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New MRI technique could catch cancer early

A new imaging technique that relies on naturally occurring baking soda in the body could help pinpoint cancer earlier and quickly gauge if drugs to kill tumors are working, British researchers said on Wednesday.
/ Source: Reuters

A new imaging technique that relies on naturally occurring baking soda in the body could help pinpoint cancer earlier and quickly gauge if drugs to kill tumors are working, British researchers said on Wednesday.

The non-invasive method uses magnetic resonance imaging to measure changes in pH — or acidity — in tissue that is often the hallmark of cancer and other conditions such as heart disease and strokes, said Kevin Brindle of the University of Cambridge, who led the study.

Currently there are no safe ways to measure pH levels in humans but doing so is important because tumors, for example, are far more acidic than surrounding tissue.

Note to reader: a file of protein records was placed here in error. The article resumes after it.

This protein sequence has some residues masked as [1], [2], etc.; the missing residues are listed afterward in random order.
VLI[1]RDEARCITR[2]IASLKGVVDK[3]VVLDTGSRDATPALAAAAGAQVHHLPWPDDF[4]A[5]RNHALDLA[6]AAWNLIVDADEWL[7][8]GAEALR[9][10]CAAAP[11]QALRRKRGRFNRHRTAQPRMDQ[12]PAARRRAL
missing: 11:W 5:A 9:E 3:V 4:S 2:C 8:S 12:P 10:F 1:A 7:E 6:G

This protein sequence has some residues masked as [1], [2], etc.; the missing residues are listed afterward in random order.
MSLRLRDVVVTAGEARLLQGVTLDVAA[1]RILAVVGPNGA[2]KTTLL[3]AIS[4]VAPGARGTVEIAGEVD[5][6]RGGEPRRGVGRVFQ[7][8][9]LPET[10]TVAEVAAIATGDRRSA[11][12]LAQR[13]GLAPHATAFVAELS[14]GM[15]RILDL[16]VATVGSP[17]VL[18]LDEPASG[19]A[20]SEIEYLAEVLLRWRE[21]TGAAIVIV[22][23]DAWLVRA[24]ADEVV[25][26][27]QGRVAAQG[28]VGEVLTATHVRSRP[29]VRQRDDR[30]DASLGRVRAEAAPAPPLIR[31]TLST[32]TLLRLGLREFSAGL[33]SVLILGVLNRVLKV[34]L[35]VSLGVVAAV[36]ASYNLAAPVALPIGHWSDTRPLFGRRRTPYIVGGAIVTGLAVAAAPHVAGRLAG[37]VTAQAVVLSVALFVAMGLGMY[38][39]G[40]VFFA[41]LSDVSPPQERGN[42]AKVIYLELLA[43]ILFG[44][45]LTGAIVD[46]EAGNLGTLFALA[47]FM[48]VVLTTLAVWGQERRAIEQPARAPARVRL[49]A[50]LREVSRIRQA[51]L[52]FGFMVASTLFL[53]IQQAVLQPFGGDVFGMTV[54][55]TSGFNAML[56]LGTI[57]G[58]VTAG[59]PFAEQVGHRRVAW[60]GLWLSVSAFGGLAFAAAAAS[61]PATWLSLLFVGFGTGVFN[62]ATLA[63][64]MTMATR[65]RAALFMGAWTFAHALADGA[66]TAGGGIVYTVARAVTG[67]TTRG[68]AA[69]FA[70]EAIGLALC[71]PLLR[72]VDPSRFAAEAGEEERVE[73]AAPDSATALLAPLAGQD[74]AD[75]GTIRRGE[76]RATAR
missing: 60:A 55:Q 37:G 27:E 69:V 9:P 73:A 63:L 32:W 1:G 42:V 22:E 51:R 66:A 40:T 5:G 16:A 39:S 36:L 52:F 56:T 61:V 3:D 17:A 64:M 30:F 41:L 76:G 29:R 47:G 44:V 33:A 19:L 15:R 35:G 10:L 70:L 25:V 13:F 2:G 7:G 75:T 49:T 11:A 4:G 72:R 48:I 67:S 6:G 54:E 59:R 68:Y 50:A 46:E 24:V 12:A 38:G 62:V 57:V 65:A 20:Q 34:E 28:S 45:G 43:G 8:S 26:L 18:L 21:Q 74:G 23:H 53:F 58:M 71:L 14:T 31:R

"You are imaging not just tissue structure but tissue function," said Brindle, whose study is published in the journal Nature. "We wanted to measure tissue pH, which is a surrogate for disease."

The researchers injected mice with a tagged form of bicarbonate — an alkali more commonly seen in baking soda — that occurs naturally in the body and balances acidity, Brindle said.

They used MRI to see how much of the tagged bicarbonate was converted into carbon dioxide within the tumor. In more acidic tumors, more bicarbonate is converted into carbon dioxide.

The researchers measured pH levels using an emerging technique called dynamic nuclear polarization that boosts MRI sensitivity more than 10,000 times.

The method developed by GE's GE Healthcare unit involves cooling down molecules to near absolute zero and then warming them up quickly — a process that keeps them polarized and easier to detect as an image.

"MRI can pick up on the abnormal pH levels found in cancer and it is possible that this could be used to pinpoint where the disease is present and when it is responding to treatment," Brindle said.

The next step is testing the technique in humans in early stage clinical trials expected to start in 2009, he added in a telephone interview.

While this makes use in clinics years away, the technique could one day help quickly determine if cancer drugs are working, he said. Normally, it takes weeks or months to do this.

"If you could see a change in tissue function you could see if a drug is working earlier," Brindle said. "If not, you could try a different drug."